The Cost of Installing New Triple Glazed Windows

All you need to know about installing new triple glazed windows including costs of materials, labour and time frames.

Triple Glazed Windows

What the job entails

Triple glazing is simply using 3 panes of glass instead of the more common 2 panes in doors and windows. This extra pane of glass offers increased energy efficiency and noise reduction. Fitting triple glazing will reduce energy bills whilst making your home warmer and quieter, so it's no surprise that many are considering fitting triple glazed windows. But there is a trade off for this increased efficiency, as triple glazing is of course more expensive than double glazing. This article will identify key points to consider when fitting triple glazing, along with typical costs and information on what to expect when having triple glazed windows fitted.

The process of removing window frames and sills can be very damaging to the decoration and plaster. Though most glazing companies will attend to any re-plastering that is required, all painting and wallpapering required after the job is down to the homeowner. If getting an entire house fitted with triple glazing, the decoration will add up to a substantial amount of work and if you are not planning on decorating yourself, you should add decorating costs as part of the budget. You may also want to consider having the fascia and soffit boards replaced or painted at the same time, especially if they are still the original wooden boards. Nice new window frames will make old fascia boards look very grotty and this will have an impact on the overall finish. In addition, many glazing companies also will fit roofline products so you can get both jobs done at the same time by the same company at a reduced cost.

There are cheaper alternatives to triple glazing, adding secondary glazing for example will offer much of the same effects in terms of noise and thermal insulation. Secondary glazing is effectively installing an additional internal window on the inside of an existing window. Secondary glazing is much cheaper than double or triple glazing and you can buy DIY kits and do it yourself, whereas fitting triple glazing windows will need a professional as they have to be built to order and installed by experienced fitters, certainly not a DIY project. In addition, triple glazing is more effective at increasing the energy efficiency of your home when compared to secondary glazing at stopping the heat escaping. But secondary glazing will offer a better level of acoustic insulation, as the greater the cavity between the panes, the better the sound dampening. So if noise reduction is a critical factor, secondary glazing may be the better option (but installing secondary glazing and triple glazing will be an even better option). Secondary glazing also does not effect the external appearance and is also considered a reversible change, so is suitable for use in conservation areas.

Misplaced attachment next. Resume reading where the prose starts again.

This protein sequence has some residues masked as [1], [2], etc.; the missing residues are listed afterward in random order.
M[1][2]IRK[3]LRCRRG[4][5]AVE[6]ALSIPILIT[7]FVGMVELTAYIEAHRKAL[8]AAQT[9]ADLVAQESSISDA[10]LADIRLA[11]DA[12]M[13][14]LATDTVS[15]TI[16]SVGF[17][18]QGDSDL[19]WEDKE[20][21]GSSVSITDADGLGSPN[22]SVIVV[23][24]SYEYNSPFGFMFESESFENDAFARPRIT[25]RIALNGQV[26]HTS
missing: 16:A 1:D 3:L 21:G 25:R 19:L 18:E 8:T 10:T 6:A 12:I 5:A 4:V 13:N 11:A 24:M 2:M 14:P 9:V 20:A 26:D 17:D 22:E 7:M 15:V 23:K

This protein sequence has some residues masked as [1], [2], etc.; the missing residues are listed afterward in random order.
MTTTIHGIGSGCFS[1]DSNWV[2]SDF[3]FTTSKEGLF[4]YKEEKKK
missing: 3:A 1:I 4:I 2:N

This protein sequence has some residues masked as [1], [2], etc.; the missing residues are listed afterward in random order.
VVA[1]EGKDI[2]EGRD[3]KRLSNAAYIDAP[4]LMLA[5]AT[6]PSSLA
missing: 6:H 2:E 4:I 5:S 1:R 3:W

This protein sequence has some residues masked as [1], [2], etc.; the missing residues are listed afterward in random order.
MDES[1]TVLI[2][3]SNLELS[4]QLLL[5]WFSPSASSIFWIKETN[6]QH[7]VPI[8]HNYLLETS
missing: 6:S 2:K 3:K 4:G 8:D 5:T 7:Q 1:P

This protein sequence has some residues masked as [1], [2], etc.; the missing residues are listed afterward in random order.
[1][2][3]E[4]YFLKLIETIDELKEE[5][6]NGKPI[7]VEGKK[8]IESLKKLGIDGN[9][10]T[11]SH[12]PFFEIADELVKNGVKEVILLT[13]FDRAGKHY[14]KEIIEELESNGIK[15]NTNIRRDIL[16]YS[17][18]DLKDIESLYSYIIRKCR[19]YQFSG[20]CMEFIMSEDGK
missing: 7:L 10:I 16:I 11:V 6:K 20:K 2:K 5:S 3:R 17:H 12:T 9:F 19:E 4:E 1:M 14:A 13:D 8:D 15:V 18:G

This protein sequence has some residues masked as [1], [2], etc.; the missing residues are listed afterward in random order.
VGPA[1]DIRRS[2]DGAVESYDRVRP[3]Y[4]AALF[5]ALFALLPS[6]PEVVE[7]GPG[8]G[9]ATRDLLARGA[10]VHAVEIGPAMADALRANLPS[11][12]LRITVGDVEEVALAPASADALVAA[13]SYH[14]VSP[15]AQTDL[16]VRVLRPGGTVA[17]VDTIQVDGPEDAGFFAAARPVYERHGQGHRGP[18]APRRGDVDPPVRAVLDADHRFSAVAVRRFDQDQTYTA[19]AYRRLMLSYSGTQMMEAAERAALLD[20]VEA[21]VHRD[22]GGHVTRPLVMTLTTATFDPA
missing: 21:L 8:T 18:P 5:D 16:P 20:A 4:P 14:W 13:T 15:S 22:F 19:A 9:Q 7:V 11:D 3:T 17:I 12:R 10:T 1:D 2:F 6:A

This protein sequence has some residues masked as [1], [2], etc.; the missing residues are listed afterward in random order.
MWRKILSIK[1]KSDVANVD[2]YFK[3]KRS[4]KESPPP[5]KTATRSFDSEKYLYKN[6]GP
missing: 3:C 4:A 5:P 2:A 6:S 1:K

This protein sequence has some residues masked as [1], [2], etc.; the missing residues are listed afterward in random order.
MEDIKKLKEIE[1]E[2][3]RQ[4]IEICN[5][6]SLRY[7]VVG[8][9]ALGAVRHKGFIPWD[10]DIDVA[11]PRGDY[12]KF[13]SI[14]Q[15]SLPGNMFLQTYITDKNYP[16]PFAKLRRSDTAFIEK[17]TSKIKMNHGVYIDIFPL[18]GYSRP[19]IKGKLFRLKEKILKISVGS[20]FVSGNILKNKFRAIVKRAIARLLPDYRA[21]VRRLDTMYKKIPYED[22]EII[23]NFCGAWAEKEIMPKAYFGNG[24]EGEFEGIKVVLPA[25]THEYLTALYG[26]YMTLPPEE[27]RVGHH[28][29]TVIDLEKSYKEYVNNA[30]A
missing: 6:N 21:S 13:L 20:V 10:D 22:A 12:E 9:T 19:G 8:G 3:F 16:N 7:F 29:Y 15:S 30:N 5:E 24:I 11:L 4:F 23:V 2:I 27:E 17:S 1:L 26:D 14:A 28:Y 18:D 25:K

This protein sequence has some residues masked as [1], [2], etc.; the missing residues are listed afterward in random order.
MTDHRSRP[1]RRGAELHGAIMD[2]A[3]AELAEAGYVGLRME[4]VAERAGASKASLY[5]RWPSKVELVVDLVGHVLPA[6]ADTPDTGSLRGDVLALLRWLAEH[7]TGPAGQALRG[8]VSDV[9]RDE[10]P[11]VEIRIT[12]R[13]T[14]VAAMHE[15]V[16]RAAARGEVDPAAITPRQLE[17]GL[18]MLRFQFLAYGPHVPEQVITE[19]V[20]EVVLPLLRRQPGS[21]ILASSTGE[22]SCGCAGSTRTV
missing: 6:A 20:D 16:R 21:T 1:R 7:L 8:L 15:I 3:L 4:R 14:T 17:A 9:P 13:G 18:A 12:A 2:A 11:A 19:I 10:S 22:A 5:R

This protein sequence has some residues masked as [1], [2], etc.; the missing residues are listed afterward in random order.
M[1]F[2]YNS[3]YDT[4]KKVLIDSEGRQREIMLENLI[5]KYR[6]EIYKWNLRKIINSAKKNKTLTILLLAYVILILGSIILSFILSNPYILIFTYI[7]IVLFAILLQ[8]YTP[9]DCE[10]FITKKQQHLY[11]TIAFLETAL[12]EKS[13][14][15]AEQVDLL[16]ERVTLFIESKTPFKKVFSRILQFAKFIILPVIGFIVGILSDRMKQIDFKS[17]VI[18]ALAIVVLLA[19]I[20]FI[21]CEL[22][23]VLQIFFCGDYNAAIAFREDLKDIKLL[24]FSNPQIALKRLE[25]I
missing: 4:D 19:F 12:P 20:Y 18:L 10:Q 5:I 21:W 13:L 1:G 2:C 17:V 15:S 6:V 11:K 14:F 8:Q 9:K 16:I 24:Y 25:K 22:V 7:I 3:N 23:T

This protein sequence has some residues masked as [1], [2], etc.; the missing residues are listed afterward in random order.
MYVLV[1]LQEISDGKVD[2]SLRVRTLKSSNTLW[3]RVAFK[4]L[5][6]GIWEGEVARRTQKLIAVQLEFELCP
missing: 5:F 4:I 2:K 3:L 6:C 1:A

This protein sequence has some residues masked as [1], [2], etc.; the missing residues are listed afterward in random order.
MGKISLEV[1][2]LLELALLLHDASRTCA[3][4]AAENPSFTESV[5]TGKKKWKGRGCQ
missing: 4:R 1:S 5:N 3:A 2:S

Triple glazing is still much less popular in the UK compared to Scandinavian countries, their colder climates demand seriously effective insulation against heat loss. Double glazing and triple glazing both work on the same principles, trapping an an insulating gas layer between panes of glass, adding a third layer with triple glazing simply increases the insulating properties of the window. However, the most common triple glazing frame material, UPVC, is a poor insulator, so to make the biggest energy savings possible with triple glazing, you should consider opting for timber framed glazing units.